In October 2008, a feature film called Stone of Destiny, based on the theft of the Stone, was released. The film was written and directed by Charles Martin Smith, and produced by Rob Merilees and William Vince. The role of the Scottish nationalist politician John MacCormick was played by Robert Carlyle.
In the 2010 film The King's Speech, Australian speech therapist Lionel Logue sits on the coronation throne to provoke King George VI into talking. In the ensuing argument, the king refers to the Stone of Scone.
The 2011 Jeanette Baker novel Legacy is a fictional account of the original Stone of Scone being hidden, while a replica is taken to Westminster Abbey.
In one adventure of Solar Pons, the Sherlock Holmes pastiche created by August Derleth, a Scottish nationalist steals the Stone from Westminster Abbey in 1935. The fictional event was first published in "The Return of Solar Pons" in 1958.
- Stone of Jacob
- Edward Faraday Odlum
- History of Scotland
- Prince's Stone
- Duke's Chair
- Stones of Mora
- Lia Fáil
- "The stone of Destiny". English Monarchs. www.englishmonarcs.co.uk. 2004–2005. Retrieved 30 August 2014.
- Andree, p. 163
- Danvers, Frederick Charles (1877). The covenant; or, Jacob's heritage. William Henry Guest. pp. 226–233.
- Petrie, George (1839). "On the History and Antiquities of Tara Hill". The Transactions of the Royal Irish Academy: (Royal Irish Academy) 18: 159–162.
- David Lister (June 15, 2008). "Stone of Destiny a 'fake to dupe invading English', Abbot of Scone hid real stone from Edward I, says Salmond". The Times.
The stone, said to have been used in the coronation of early Scottish monarchs and in Biblical times by Jacob as a pillow, is one of the earliest symbols of Scottish nationhood and has been an emblem of strained relations with England ever since it was stolen by Edward I in 1296. ... He said that monks at Scone Abbey had probably duped the English into believing that they had stolen the stone when, in fact, they took a replica.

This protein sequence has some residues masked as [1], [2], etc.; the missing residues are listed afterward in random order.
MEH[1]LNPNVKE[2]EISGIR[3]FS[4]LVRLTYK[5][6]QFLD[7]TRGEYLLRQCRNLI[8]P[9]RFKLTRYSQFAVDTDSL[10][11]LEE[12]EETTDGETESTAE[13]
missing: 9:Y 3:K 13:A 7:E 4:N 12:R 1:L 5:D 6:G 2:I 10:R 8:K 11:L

- Andree, Paul H. Israelology - The Birthright, House of Israel, Kingdom, and Sons of God, Paul H. Andree, publ. (2008) pp. 158-164
- 'The Stone of Destiny: Symbol of Nationhood' by David Breeze and Graeme Munro
- John Prebble, The Lion in the North
- Marie MacPherson (29 November 2013). "The Stone of Destiny". English Historical Fiction Authors. Google Inc. Retrieved 30 August 2014.
- Arundell, Brian, of Wardour Howard. Judah Scepter: A Historical and Religious Perspective, iUnivers (2010) p. 3
- Brown, Christopher "Bannockburn 1314"
- "Blog Archive » Emotion Nationalism And The Brave-Heart Factor". Ian Hamilton Qc. 2008-01-20. Retrieved 2010-11-13.
- Thomas Quinn (25 May 2008). "Film on Stone of Destiny heist 'will end UK'". Guardian. Retrieved 2011-12-25.
- Olga Craig (14 Dec 2008). "Ian Hamilton on Stone of Destiny: I felt I was holding Scotland's soul". Telegraph. Retrieved 2011-12-25.
- "John Rodney Josselyn - Overview - Ancestry.co.uk".
- Richard Blystone (15 November 1996). "Scotland's 'Stone of Scone' finds its way home". CNN. Retrieved 30 August 2014.
- Richard Halloran (26 August 2014). "The Sad, Dark End of the British Empire". Politico Magazine. Retrieved 30 August 2014.
- No Stone Unturned: The Story of the Stone of Destiny, Ian R. Hamilton, Victor Gollancz and also Funk and Wagnalls, 1952, 1953, hardcover, 191 pages, An account of the return of the stone to Scotland in 1950 (older, but more available, look on ABE)
- Taking of the Stone of Destiny, Ian R. Hamilton, Seven Hills Book Distributors, 1992, hardcover, ISBN 0-948403-24-1 (modern reprint, )
- Martin-Gil F.J., Martin-Ramos P. and Martin-Gil J. "Is Scotland's Coronation Stone a Measurement Standard from the Middle Bronze Age?". Anistoriton, issue P024 of 14 December 2002.
- The Stone of Destiny: Symbol of Nationhood by David Breeze, Chief Inspector of Ancient Monuments, and Graeme Munro, Chief Executive, Historic Scotland; Published by Historic Scotland 1997: ISBN 1-900168-44-8
- Skene, William Forbes (1869). The Coronation Stone. Edinburgh: Edmonston & Douglas. Retrieved 2014-10-09.
- Highlights: The Stone of Destiny Edinburgh Castle website
- The Stone of Destiny, sacred kingship in the 21st century